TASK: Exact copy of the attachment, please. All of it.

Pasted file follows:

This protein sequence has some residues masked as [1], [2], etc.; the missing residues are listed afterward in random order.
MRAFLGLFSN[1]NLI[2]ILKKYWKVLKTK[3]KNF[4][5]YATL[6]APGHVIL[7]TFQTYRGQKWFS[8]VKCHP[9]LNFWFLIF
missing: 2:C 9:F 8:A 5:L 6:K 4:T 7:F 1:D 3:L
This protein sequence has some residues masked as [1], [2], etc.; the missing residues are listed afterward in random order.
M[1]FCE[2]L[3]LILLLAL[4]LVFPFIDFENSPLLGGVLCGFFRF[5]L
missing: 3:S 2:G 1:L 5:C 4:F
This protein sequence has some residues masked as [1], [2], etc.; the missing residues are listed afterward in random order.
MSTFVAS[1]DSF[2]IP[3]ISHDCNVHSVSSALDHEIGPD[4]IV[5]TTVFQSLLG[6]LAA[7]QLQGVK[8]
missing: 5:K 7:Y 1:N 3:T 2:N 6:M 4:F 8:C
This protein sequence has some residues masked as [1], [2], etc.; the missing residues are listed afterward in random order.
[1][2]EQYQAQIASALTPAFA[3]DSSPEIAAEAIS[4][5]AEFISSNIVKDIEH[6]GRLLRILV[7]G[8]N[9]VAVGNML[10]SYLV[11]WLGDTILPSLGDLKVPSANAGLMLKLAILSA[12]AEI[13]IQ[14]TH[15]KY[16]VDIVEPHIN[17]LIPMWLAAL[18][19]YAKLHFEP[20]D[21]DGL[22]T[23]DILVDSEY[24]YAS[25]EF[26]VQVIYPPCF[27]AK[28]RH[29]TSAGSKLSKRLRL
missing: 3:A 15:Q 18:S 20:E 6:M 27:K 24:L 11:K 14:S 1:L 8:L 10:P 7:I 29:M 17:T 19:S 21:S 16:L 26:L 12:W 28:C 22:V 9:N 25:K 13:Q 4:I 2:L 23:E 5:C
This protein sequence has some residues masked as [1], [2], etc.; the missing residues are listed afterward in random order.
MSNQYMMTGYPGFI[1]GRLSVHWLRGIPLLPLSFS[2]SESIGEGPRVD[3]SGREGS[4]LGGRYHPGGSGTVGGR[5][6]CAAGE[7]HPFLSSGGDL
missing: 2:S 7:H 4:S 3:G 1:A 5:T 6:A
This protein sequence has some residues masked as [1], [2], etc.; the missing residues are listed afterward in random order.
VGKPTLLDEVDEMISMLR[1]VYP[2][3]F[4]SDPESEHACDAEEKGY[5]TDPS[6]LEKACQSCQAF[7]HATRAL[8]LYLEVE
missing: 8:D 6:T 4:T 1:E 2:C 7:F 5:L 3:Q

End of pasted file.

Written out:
This protein sequence has some residues masked as [1], [2], etc.; the missing residues are listed afterward in random order.
MRAFLGLFSN[1]NLI[2]ILKKYWKVLKTK[3]KNF[4][5]YATL[6]APGHVIL[7]TFQTYRGQKWFS[8]VKCHP[9]LNFWFLIF
missing: 2:C 9:F 8:A 5:L 6:K 4:T 7:F 1:D 3:L
This protein sequence has some residues masked as [1], [2], etc.; the missing residues are listed afterward in random order.
M[1]FCE[2]L[3]LILLLAL[4]LVFPFIDFENSPLLGGVLCGFFRF[5]L
missing: 3:S 2:G 1:L 5:C 4:F
This protein sequence has some residues masked as [1], [2], etc.; the missing residues are listed afterward in random order.
MSTFVAS[1]DSF[2]IP[3]ISHDCNVHSVSSALDHEIGPD[4]IV[5]TTVFQSLLG[6]LAA[7]QLQGVK[8]
missing: 5:K 7:Y 1:N 3:T 2:N 6:M 4:F 8:C
This protein sequence has some residues masked as [1], [2], etc.; the missing residues are listed afterward in random order.
[1][2]EQYQAQIASALTPAFA[3]DSSPEIAAEAIS[4][5]AEFISSNIVKDIEH[6]GRLLRILV[7]G[8]N[9]VAVGNML[10]SYLV[11]WLGDTILPSLGDLKVPSANAGLMLKLAILSA[12]AEI[13]IQ[14]TH[15]KY[16]VDIVEPHIN[17]LIPMWLAAL[18][19]YAKLHFEP[20]D[21]DGL[22]T[23]DILVDSEY[24]YAS[25]EF[26]VQVIYPPCF[27]AK[28]RH[29]TSAGSKLSKRLRL
missing: 3:A 15:Q 18:S 20:E 6:M 27:K 24:L 11:K 14:S 1:L 8:L 10:P 7:I 29:M 17:T 19:S 21:S 16:L 26:L 12:W 28:C 22:V 9:N 25:K 13:Q 4:I 2:L 23:E 5:C
This protein sequence has some residues masked as [1], [2], etc.; the missing residues are listed afterward in random order.
MSNQYMMTGYPGFI[1]GRLSVHWLRGIPLLPLSFS[2]SESIGEGPRVD[3]SGREGS[4]LGGRYHPGGSGTVGGR[5][6]CAAGE[7]HPFLSSGGDL
missing: 2:S 7:H 4:S 3:G 1:A 5:T 6:A
This protein sequence has some residues masked as [1], [2], etc.; the missing residues are listed afterward in random order.
VGKPTLLDEVDEMISMLR[1]VYP[2][3]F[4]SDPESEHACDAEEKGY[5]TDPS[6]LEKACQSCQAF[7]HATRAL[8]LYLEVE
missing: 8:D 6:T 4:T 1:E 2:C 7:F 5:L 3:Q